Twenty-four hours of high-level meetings here between Israeli and Egyptian officials ended today with an Israeli statement that the two countries will intensify their contacts in an attempt to revive the Mideast peace process.

Abdul Halim Baddaweh, a senior official of the Egyptian Foreign Ministry, met for an hour today with Prime Minister Shimon Peres and delivered a personal message to Peres from Egyptian President Hosni Mubarak.

The meeting took place shortly after Osama Baz, the senior political adviser to Mubarak, left Israel in the early morning hours following a late night meeting with Peres and an early morning discussion with Peres and other senior Israeli officials.

The meetings were the highest-level contacts between Israel and Egypt in more than two years. They came in the wake of proposals on peace talks to resolve the Palestinian problem made by Mubarak earlier this week, but there were no signs they produced any dramatic breakthroughs in Middle East diplomacy.

Peres' press secretary, Uri Savir, said Baddaweh gave the Israelis a "full explanation" of the Mubarak proposals, but he would not answer questions on differences between the Egyptian and Israeli approaches to peace talks.

"We are ready for direct negotiations without preconditions," he said. "If Cairo is the place, we are ready to go to Cairo and to meet with the Jordanians, or a Jordanian-Palestinian delegation, provided that the PLO Palestine Liberation Organization is not part of it."

Israeli sources familiar with the talks were clearly encouraged by the developments, particularly a private meeting late last night between Peres and Baz. While the talks here were often dominated by troublesome bilateral issues that continue to divide Israel and Egypt, the sources said the meeting between Peres and Baz concentrated on "forward strategy" on the peace process along the lines of the Mubarak proposal.

The sources said they were convinced that Mubarak has embarked on a genuine diplomatic initiative and is not engaging, as some Israeli officials have suggested, in a "public relations ploy" before his scheduled trip to Washington in March. But they conceded that nothing "instantaneous" would come from this flurry of talks and that the process would be slow and painful.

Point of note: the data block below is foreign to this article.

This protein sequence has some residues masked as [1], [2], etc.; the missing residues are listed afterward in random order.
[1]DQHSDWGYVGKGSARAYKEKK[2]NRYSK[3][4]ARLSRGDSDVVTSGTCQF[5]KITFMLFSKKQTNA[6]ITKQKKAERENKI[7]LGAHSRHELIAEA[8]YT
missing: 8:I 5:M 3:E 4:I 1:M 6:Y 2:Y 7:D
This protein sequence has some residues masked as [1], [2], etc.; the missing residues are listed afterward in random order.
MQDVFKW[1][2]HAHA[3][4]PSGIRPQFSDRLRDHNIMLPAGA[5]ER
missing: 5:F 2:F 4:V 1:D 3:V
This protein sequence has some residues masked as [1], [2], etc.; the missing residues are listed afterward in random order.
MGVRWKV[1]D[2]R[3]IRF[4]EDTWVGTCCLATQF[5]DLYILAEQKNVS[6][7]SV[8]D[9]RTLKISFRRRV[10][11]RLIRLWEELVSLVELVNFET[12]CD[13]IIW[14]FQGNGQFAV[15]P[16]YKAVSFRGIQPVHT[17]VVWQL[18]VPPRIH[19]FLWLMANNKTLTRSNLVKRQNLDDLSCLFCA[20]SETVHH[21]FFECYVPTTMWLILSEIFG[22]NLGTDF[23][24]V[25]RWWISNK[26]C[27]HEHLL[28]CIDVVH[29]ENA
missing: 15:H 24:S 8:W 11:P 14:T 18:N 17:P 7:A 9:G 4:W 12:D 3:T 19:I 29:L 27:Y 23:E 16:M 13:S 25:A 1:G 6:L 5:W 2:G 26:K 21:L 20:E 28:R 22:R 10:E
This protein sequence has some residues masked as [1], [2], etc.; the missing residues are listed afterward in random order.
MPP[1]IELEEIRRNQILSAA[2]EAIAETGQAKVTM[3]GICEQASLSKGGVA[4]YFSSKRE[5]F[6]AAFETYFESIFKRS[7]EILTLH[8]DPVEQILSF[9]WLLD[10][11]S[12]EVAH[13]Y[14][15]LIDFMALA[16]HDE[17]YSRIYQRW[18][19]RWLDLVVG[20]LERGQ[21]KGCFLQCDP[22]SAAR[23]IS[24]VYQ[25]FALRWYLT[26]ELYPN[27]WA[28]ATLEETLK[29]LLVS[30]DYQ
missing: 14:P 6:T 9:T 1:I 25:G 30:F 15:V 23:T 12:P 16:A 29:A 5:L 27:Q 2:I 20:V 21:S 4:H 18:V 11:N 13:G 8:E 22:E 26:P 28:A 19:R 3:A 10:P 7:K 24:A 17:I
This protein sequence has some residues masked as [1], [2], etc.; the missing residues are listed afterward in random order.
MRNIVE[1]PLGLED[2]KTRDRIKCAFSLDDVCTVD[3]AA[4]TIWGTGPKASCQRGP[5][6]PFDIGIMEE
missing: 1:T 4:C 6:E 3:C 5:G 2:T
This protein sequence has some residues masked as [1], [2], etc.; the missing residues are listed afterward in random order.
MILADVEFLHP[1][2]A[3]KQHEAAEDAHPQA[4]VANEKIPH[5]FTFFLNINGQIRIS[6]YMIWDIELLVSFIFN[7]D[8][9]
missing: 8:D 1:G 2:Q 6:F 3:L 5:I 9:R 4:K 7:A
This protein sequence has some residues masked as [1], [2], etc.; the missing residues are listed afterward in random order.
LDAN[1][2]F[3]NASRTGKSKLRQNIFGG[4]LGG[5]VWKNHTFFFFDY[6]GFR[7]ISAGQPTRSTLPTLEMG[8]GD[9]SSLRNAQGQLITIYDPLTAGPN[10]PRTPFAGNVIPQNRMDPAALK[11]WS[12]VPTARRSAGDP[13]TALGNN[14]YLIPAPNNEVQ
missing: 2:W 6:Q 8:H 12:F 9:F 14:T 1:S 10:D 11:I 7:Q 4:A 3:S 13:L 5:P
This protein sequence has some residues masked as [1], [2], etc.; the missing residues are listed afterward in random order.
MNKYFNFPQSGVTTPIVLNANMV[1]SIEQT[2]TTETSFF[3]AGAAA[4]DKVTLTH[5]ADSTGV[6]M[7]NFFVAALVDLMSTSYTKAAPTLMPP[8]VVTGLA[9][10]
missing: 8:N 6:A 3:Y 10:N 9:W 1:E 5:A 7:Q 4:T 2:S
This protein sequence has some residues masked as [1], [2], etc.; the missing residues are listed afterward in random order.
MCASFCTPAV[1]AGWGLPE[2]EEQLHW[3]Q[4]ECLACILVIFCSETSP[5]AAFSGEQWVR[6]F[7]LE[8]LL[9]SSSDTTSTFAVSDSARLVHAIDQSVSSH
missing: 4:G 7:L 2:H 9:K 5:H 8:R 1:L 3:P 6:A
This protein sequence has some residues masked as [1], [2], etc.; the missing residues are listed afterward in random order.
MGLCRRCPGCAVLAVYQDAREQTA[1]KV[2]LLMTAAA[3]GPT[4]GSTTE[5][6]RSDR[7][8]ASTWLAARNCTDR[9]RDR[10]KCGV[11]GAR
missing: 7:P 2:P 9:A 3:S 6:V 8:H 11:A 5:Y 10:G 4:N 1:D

Following today's session between Peres and Baddaweh, Savir said the talks dealt with "issues concerning improvement in relations between Egypt and Israel and the furthering of the peace process against the background of the recent proposals made by President Mubarak."

Savir said Peres "reiterated Israel's position in favor of direct negotiations with Jordan or with a joint Jordanian-Palestinian delegation without PLO participation.

"Both sides," the spokesman added, "recognize the need and urgency to further the peace process and will intensify the contacts between the two countries to achieve this aim."

As part of the intensification of Egyptian-Israeli contacts, Peres is to send Avraham Tamir, the director general of his office, to Cairo on Thursday for additional meetings with Egyptian officials, reportedly including Mubarak. Moshe Shahal, Israel's energy minister, was in Cairo today, where he saw Mubarak and other Egyptian officials.

The high visibility given to today's meeting between Peres and Baddaweh contrasted sharply with the cloak-and-dagger atmosphere that surrounded Baz' lightning visit to Israel. Baz reached Jerusalem last night by automobile after crossing the border at Rafiah. He was gone well before dawn, returning by automobile to the same crossing point.

Responding to questions, Savir said Israeli officials were "satisfied" by the talks because "evidently there is an intensification of contacts between the two countries. There are many bilateral issues and issues that concern the peace process that have to be explored by the two countries, and we would very much like to see that."